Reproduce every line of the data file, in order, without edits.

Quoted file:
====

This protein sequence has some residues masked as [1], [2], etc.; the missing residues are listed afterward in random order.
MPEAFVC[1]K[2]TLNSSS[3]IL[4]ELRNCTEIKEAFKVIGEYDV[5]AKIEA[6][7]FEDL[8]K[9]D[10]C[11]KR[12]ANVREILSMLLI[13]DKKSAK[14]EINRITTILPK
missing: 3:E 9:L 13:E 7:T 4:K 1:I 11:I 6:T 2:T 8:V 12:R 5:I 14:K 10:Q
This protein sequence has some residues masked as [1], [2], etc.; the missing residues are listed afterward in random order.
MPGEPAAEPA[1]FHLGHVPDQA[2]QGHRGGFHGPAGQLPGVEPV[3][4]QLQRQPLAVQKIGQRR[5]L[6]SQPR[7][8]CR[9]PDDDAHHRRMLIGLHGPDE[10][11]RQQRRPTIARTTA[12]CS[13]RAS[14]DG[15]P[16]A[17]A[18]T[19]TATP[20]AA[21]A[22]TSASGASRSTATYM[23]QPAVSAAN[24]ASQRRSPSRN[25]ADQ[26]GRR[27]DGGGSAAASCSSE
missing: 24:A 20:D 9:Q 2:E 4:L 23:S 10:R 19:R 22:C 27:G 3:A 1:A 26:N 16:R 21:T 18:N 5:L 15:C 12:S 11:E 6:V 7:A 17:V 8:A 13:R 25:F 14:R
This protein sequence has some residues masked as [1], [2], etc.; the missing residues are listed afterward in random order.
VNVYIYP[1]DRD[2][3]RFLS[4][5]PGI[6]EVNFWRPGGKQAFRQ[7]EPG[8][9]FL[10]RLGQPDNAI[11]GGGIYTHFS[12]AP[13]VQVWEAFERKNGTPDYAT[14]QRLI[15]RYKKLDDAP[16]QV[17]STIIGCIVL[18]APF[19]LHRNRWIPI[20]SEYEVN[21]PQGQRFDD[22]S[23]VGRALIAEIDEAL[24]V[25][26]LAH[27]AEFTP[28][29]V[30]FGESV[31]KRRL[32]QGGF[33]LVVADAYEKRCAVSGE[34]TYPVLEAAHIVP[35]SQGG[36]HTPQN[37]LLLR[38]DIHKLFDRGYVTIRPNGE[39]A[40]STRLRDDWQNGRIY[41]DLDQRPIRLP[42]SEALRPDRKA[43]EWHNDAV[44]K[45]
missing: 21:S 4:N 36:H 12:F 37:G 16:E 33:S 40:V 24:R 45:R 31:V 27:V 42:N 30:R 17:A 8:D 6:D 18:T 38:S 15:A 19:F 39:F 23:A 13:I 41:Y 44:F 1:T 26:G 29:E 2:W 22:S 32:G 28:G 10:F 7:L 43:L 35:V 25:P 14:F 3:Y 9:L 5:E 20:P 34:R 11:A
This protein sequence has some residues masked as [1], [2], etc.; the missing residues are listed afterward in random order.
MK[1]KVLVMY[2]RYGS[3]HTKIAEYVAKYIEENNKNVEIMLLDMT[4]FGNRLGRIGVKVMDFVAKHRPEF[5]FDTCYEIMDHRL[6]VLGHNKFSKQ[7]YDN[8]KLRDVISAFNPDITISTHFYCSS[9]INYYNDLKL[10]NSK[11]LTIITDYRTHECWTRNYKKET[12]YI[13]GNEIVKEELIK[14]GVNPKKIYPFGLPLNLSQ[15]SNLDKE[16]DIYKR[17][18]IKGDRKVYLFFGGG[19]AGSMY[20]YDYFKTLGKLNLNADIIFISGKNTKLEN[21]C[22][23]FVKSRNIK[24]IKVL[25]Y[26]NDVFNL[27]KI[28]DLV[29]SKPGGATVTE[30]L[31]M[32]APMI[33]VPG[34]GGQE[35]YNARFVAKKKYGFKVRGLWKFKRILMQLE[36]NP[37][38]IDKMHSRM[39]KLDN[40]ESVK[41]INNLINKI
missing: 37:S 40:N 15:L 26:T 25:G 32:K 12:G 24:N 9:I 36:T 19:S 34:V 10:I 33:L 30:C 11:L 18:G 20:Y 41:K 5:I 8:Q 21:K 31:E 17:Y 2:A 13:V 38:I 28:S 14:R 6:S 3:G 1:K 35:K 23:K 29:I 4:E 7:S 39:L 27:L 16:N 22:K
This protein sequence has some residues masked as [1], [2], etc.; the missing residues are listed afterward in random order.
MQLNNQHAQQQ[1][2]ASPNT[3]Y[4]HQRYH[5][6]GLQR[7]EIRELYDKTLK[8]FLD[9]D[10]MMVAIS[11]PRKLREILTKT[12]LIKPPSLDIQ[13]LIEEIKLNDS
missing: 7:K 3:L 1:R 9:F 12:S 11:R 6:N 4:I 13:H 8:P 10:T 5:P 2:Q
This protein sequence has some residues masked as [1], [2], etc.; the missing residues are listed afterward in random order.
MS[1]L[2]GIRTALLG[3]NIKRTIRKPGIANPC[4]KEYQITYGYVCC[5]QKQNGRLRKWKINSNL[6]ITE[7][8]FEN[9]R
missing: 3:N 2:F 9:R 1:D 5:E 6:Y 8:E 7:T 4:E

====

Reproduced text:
This protein sequence has some residues masked as [1], [2], etc.; the missing residues are listed afterward in random order.
MPEAFVC[1]K[2]TLNSSS[3]IL[4]ELRNCTEIKEAFKVIGEYDV[5]AKIEA[6][7]FEDL[8]K[9]D[10]C[11]KR[12]ANVREILSMLLI[13]DKKSAK[14]EINRITTILPK
missing: 3:E 9:L 13:E 7:T 4:K 1:I 11:I 6:T 2:T 8:V 12:R 5:I 14:K 10:Q
This protein sequence has some residues masked as [1], [2], etc.; the missing residues are listed afterward in random order.
MPGEPAAEPA[1]FHLGHVPDQA[2]QGHRGGFHGPAGQLPGVEPV[3][4]QLQRQPLAVQKIGQRR[5]L[6]SQPR[7][8]CR[9]PDDDAHHRRMLIGLHGPDE[10][11]RQQRRPTIARTTA[12]CS[13]RAS[14]DG[15]P[16]A[17]A[18]T[19]TATP[20]AA[21]A[22]TSASGASRSTATYM[23]QPAVSAAN[24]ASQRRSPSRN[25]ADQ[26]GRR[27]DGGGSAAASCSSE
missing: 24:A 20:D 9:Q 2:E 4:L 23:S 10:R 19:R 22:C 27:G 3:A 1:A 26:N 16:R 21:T 18:N 5:L 15:C 12:S 11:E 6:V 7:A 17:V 8:A 13:R 25:F 14:R
This protein sequence has some residues masked as [1], [2], etc.; the missing residues are listed afterward in random order.
VNVYIYP[1]DRD[2][3]RFLS[4][5]PGI[6]EVNFWRPGGKQAFRQ[7]EPG[8][9]FL[10]RLGQPDNAI[11]GGGIYTHFS[12]AP[13]VQVWEAFERKNGTPDYAT[14]QRLI[15]RYKKLDDAP[16]QV[17]STIIGCIVL[18]APF[19]LHRNRWIPI[20]SEYEVN[21]PQGQRFDD[22]S[23]VGRALIAEIDEAL[24]V[25][26]LAH[27]AEFTP[28][29]V[30]FGESV[31]KRRL[32]QGGF[33]LVVADAYEKRCAVSGE[34]TYPVLEAAHIVP[35]SQGG[36]HTPQN[37]LLLR[38]DIHKLFDRGYVTIRPNGE[39]A[40]STRLRDDWQNGRIY[41]DLDQRPIRLP[42]SEALRPDRKA[43]EWHNDAV[44]K[45]
missing: 21:S 4:N 36:H 12:F 37:G 16:E 33:S 40:V 24:R 45:R 31:V 27:V 42:N 30:R 17:A 8:D 6:D 18:T 38:S 15:A 19:F 39:F 23:A 13:I 41:Y 44:F 1:T 26:G 29:E 2:W 22:S 32:G 28:G 10:F 7:L 43:L 35:V 25:P 14:F 3:Y 9:L 5:E 20:P 34:R 11:A
This protein sequence has some residues masked as [1], [2], etc.; the missing residues are listed afterward in random order.
MK[1]KVLVMY[2]RYGS[3]HTKIAEYVAKYIEENNKNVEIMLLDMT[4]FGNRLGRIGVKVMDFVAKHRPEF[5]FDTCYEIMDHRL[6]VLGHNKFSKQ[7]YDN[8]KLRDVISAFNPDITISTHFYCSS[9]INYYNDLKL[10]NSK[11]LTIITDYRTHECWTRNYKKET[12]YI[13]GNEIVKEELIK[14]GVNPKKIYPFGLPLNLSQ[15]SNLDKE[16]DIYKR[17][18]IKGDRKVYLFFGGG[19]AGSMY[20]YDYFKTLGKLNLNADIIFISGKNTKLEN[21]C[22][23]FVKSRNIK[24]IKVL[25]Y[26]NDVFNL[27]KI[28]DLV[29]SKPGGATVTE[30]L[31]M[32]APMI[33]VPG[34]GGQE[35]YNARFVAKKKYGFKVRGLWKFKRILMQLE[36]NP[37][38]IDKMHSRM[39]KLDN[40]ESVK[41]INNLINKI
missing: 37:S 40:N 15:L 26:T 25:G 32:K 12:G 24:N 9:I 36:T 19:S 34:V 10:I 33:L 30:C 11:L 18:G 20:Y 41:K 5:I 8:Q 21:K 31:E 17:Y 2:A 13:V 38:I 28:S 14:R 6:S 3:G 1:K 35:K 23:K 29:I 4:E 7:S 39:L 27:L 16:N 22:K
This protein sequence has some residues masked as [1], [2], etc.; the missing residues are listed afterward in random order.
MQLNNQHAQQQ[1][2]ASPNT[3]Y[4]HQRYH[5][6]GLQR[7]EIRELYDKTLK[8]FLD[9]D[10]MMVAIS[11]PRKLREILTKT[12]LIKPPSLDIQ[13]LIEEIKLNDS
missing: 7:K 3:L 1:R 9:F 12:S 11:R 6:N 4:I 13:H 8:P 10:T 5:P 2:Q
This protein sequence has some residues masked as [1], [2], etc.; the missing residues are listed afterward in random order.
MS[1]L[2]GIRTALLG[3]NIKRTIRKPGIANPC[4]KEYQITYGYVCC[5]QKQNGRLRKWKINSNL[6]ITE[7][8]FEN[9]R
missing: 3:N 2:F 9:R 1:D 5:E 6:Y 8:E 7:T 4:E